- The Washington Times - Wednesday, July 23, 2014

As fewer U.S. attorney’s take on cases from the Bureau of Alcohol, Tobacco, Firearms and Explosives, and ATF itself refers less cases to the district attorney’s than in years past, official spokespeople blame sequestration and staffing woes for some of the drop-off.

Federal prosecutors brought 25 percent fewer cases in 2013 recommended by the Bureau of Alcohol, Tobacco, Firearms and Explosives, than in 2008, the last year of George W. Bush presidency, according to data obtained from the Executive Office of U.S. Attorneys. In addition, cases recommended for prosecution by ATF have declined 33 percent since 2004.

“ATF faces key resources challenges in staff attrition and system modernization,” Ginger Colbrun, an ATF spokeswoman said in an e-mailed statement. “As such, ATF’s “Frontline” business model now prioritizes our mission responsibilities, consistent with priority public safety concerns, particularly when resources are limited and difficult choices must be made with regard to priorities. Firearms violence, arson and explosives consistently and significantly impact public safety and therefore must be ATF’s first priority, consistent with the Department’s strategic goals.

“ATF staffing has decreased between 2010 and 2013, representing the lowest number of onboard staff since fiscal year 2004. Despite having the lowest number of agents in eight years, ATF initiated more than 21,000 criminal firearms investigations and more than 2,600 other investigations last year.”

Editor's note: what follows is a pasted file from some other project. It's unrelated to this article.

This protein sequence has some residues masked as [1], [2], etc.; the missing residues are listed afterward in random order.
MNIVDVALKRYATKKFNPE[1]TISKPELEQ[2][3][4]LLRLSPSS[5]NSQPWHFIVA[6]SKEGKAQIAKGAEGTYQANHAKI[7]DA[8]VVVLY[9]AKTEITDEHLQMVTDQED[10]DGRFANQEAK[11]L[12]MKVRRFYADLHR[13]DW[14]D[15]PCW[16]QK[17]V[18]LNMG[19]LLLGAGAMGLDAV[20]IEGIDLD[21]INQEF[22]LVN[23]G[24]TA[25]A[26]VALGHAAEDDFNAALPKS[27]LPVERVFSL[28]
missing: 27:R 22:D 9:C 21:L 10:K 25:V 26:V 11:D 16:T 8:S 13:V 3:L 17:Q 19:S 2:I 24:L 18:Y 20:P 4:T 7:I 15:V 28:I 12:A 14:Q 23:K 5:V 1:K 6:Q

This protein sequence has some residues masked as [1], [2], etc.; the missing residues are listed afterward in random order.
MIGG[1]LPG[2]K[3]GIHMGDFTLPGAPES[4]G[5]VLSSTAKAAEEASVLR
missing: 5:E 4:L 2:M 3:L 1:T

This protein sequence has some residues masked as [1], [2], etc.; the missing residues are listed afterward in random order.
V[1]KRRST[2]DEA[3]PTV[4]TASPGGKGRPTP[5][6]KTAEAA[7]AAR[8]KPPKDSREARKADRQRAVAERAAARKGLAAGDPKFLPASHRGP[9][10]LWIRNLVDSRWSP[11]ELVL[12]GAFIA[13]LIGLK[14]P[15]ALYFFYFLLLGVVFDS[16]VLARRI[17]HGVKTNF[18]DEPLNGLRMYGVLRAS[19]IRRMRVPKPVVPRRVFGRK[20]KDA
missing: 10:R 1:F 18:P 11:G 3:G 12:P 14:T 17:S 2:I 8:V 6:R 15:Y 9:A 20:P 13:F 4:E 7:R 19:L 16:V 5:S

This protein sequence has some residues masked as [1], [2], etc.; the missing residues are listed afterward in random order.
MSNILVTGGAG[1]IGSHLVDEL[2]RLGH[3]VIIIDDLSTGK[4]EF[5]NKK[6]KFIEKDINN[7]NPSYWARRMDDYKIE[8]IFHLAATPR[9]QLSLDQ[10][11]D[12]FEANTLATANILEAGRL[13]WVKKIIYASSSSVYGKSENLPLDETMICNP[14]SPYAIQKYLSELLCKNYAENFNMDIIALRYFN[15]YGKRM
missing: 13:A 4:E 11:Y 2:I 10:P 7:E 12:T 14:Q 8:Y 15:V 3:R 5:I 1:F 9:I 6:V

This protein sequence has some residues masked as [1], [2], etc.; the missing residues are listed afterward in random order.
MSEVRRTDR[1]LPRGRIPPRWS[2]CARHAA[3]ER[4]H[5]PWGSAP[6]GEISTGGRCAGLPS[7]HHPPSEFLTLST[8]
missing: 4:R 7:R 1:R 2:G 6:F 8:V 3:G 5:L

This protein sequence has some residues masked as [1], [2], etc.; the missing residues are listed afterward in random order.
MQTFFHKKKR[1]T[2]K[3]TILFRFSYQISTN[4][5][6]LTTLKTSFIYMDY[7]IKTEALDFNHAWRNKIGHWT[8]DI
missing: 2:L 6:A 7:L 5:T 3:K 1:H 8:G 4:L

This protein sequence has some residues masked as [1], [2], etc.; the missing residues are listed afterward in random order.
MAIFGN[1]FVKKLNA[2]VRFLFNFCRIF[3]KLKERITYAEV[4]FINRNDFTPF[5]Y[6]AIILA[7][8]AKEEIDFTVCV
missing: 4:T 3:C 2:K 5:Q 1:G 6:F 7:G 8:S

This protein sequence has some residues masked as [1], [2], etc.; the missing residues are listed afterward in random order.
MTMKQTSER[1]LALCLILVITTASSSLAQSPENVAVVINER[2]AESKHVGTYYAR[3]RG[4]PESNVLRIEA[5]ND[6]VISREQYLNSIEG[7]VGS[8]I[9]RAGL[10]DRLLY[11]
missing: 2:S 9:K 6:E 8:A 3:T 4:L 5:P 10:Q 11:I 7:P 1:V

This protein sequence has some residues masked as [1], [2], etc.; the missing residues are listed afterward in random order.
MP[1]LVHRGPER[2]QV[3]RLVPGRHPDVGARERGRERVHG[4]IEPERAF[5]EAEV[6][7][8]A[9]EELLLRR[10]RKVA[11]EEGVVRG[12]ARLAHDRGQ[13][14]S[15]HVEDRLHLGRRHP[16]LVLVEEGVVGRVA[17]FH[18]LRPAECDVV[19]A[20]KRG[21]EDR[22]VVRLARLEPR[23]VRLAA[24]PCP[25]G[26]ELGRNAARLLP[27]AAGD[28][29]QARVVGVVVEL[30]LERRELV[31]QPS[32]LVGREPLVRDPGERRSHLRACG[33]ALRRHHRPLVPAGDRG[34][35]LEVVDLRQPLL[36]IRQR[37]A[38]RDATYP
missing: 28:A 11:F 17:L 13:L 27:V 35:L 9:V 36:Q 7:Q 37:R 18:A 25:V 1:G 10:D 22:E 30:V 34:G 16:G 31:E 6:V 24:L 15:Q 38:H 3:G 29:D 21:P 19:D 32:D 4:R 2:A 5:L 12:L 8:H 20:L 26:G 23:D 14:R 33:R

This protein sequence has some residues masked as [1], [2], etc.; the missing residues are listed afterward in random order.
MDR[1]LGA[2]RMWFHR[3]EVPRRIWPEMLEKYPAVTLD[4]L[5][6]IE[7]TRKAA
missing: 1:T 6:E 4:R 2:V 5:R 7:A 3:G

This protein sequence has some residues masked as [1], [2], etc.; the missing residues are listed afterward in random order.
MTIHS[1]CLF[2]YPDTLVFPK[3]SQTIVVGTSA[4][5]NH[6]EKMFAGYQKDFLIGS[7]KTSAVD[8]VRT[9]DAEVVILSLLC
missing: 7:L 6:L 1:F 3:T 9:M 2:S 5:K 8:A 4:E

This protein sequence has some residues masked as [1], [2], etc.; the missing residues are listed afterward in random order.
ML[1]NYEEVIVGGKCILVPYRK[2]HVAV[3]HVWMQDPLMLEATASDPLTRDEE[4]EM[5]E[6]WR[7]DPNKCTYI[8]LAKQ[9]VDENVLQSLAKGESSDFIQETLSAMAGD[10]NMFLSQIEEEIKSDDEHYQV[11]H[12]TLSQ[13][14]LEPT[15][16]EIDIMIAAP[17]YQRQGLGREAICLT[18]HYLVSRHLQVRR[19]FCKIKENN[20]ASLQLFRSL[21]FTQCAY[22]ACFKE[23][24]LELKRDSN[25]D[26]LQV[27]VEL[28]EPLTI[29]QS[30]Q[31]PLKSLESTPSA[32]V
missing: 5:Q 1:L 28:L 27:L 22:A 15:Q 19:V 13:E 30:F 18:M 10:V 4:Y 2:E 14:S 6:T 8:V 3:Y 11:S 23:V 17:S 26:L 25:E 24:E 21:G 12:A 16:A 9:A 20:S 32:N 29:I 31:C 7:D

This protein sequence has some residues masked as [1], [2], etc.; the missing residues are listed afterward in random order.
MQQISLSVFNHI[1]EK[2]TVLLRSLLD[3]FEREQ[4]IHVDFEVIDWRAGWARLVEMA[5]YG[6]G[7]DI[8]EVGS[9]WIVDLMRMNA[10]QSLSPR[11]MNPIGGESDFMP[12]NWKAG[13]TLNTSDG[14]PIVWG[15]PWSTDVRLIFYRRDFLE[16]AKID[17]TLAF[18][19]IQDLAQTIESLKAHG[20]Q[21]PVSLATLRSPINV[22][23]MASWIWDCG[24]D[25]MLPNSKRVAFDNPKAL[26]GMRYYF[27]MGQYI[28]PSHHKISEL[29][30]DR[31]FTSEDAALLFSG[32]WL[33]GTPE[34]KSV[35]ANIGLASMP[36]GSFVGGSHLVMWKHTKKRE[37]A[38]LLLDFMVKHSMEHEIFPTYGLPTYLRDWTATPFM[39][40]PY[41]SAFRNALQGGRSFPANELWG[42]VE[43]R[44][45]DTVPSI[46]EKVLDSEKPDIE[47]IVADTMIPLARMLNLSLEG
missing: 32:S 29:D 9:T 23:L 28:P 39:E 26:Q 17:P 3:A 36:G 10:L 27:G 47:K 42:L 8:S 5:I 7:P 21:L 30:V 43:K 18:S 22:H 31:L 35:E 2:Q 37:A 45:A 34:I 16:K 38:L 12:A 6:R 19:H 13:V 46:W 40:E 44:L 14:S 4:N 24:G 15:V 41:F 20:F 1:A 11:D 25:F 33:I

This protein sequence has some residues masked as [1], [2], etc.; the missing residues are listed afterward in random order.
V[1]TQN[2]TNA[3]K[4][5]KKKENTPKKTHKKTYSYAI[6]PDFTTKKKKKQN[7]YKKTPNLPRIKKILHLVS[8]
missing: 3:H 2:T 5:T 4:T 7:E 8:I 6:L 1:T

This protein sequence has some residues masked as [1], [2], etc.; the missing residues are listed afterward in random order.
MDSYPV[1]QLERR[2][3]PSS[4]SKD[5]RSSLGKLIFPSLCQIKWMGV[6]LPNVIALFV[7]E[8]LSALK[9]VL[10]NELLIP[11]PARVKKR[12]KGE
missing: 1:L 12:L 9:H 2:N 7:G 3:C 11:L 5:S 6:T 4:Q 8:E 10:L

The official spokesman from the U.S. attorney's office in the Norther District of Illinois, had similar complaints when asked why his office hasn’t prosecuted as many ATF referrals as they have in years past, despite Chicago’s recent headline-making gun violence.

“We’ve suffered an attrition of 20 attorneys since 2012, and we’ve only gotten over the budget hurdle this year and have been beginning to hire them back,” said Randy Samborn, an assistant U.S. attorney and spokesperson for the Northern District of Illinois, which includes Chicago. “Some say you can do more with less, then it’s the same with less, but after a point in time, you simply can’t do as much with less.”